In the following pages, the development of the lift will be dealt with chronologically, reporting dates in which has been introduced solutions, inventions, innovations that made the lift an increasingly used and safer method of vertical transportation. This timeline is based on the reading of a series of articles and technical texts written by experts from the late 1800s and early 1900s. The starting point and the following steps were initially taken from the American website https://theelevatormuseum.org/ which a in turn refers in part to the same articles and studies of Professor Dr. Lee Gray,
The Great Cheops Pyramid in Giza, one of the seven wonders of the ancient world, covered over 13 acres and was built with a maximum height of 146.65 meters. Stones weighing up to five tons were moved into place with primitive lifting mechanisms. Some reports cite the involvement of 4,000 stonemasons and 100,000 workers.
The Iron Age was born in the Middle East, where solutions were devised for melting iron up to temperatures of 1500 ° C, much higher than those for melting copper. However, the new metal, much harder than bronze, will not be widely used for another 1,000 years. The greater hardness of this worked metal made it possible to create the first weapons and work tools for heavy duty.
There is evidence for the use of levers and counterweights to obtain water from the Nile; this system was called shaduf.
The temple of Diana in Ephesus was built using ramps of sandbags to position the nearly 2,000 stone columns supporting the roof.
A 92-meter-high lighthouse on Pharos island in the port of Alexandria, served as a guide for ships in the eastern Mediterranean. One of the Seven Wonders of the Ancient World, it remained an aid to navigation for 1,600 years.
The Greek mathematician, physicist and inventor Archimedes designed several lifting devices that incorporated winches and hoists. Archimedes was best known for the Archimedes screw with a crank to lift water and other light material. To him we owe the foundations of the study for simple machines.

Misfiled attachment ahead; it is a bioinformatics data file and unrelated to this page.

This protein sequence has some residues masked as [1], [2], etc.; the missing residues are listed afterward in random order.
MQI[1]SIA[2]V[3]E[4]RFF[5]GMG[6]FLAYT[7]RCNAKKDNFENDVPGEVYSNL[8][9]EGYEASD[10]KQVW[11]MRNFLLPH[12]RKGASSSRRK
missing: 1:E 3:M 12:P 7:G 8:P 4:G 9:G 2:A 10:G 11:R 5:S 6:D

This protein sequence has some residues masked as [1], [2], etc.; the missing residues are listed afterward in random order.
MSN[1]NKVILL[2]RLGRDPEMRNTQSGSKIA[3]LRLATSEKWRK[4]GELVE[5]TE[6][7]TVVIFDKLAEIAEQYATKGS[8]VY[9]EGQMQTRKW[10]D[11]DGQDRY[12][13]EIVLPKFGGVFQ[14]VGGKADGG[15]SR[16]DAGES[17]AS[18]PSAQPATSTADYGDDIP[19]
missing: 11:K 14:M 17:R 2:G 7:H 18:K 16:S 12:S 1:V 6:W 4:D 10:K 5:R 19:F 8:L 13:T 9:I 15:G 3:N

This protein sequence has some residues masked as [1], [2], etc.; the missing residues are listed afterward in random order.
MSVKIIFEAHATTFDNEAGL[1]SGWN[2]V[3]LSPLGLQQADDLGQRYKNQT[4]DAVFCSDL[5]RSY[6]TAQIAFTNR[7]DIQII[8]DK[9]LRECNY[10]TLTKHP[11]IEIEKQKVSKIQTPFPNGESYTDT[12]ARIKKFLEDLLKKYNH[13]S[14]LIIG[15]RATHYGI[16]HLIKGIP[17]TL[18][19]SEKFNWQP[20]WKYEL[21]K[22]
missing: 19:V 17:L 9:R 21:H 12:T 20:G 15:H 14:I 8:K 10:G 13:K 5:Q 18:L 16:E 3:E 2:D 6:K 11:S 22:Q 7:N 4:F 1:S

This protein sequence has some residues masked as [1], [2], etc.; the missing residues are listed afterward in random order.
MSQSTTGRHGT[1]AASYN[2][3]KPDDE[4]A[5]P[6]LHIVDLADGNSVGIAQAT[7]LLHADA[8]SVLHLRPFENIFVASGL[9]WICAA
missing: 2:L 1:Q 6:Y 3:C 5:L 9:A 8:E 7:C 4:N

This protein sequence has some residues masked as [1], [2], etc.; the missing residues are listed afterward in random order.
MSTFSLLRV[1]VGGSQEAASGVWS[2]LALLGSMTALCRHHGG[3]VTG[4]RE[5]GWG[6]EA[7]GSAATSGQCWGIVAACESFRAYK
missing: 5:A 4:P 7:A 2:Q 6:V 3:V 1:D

in the treatise De architectura by the Roman architect Vitruvius it is reported how, to build the great monuments still present today, the following were used:
the pulley / pulley (orbiculus)
the horizontal axis winch (sucula) or winch,
the vertical axis (ergata),
a set of fixed and mobile pulleys comparable to current hoists / sizes (rechamus)
goats or chariot (rechamum) that derive from the joint application of the pulleys and the winch
Limestone crane / Vitruvius’ tractoria machine.
All these primitive machines were evolutions of the machines studied by Archimedes.
The elliptical Colosseum of Rome had a 86m x 54m area dedicated to games whose flooring was made of wood and covered with sand that was constantly renewed. The floor was supported by masonry. Under the floor there were 12 communicating corridors and 80 freight elevators to raise beasts, gladiators, sets, etc.
A treadmill powered by teams of men, operated blocks and hoists on a crane to lift material. There is proof of this thanks to the reliefs found on the tomb of the Haterii, a family of builders who, in the early second century AD, erected their own sepulcher along the ancient Via Labicana. In one of the reliefs a funerary building in the shape of a temple, is represented; at the top the funeral bier is visible. On the left appears a construction machine, a sort of elevator operated by a large wheel moved by slaves, a clear reference to the work of the clients. The Haterii took part in the construction of important monuments of the Flavian age, proudly exhibited in one of the reliefs.
From the left are recognizable the propylaeus to the sanctuary of Isis and Serapis in the Campo Marzio and the Colosseum Eriale for the tomb of Haterii.
In the Abbey of Mont St. Michel, on the French coast, a lifting machine with a treadmill powered by donkeys is installed.
CONTINUE: Timeline from 1690 to 1865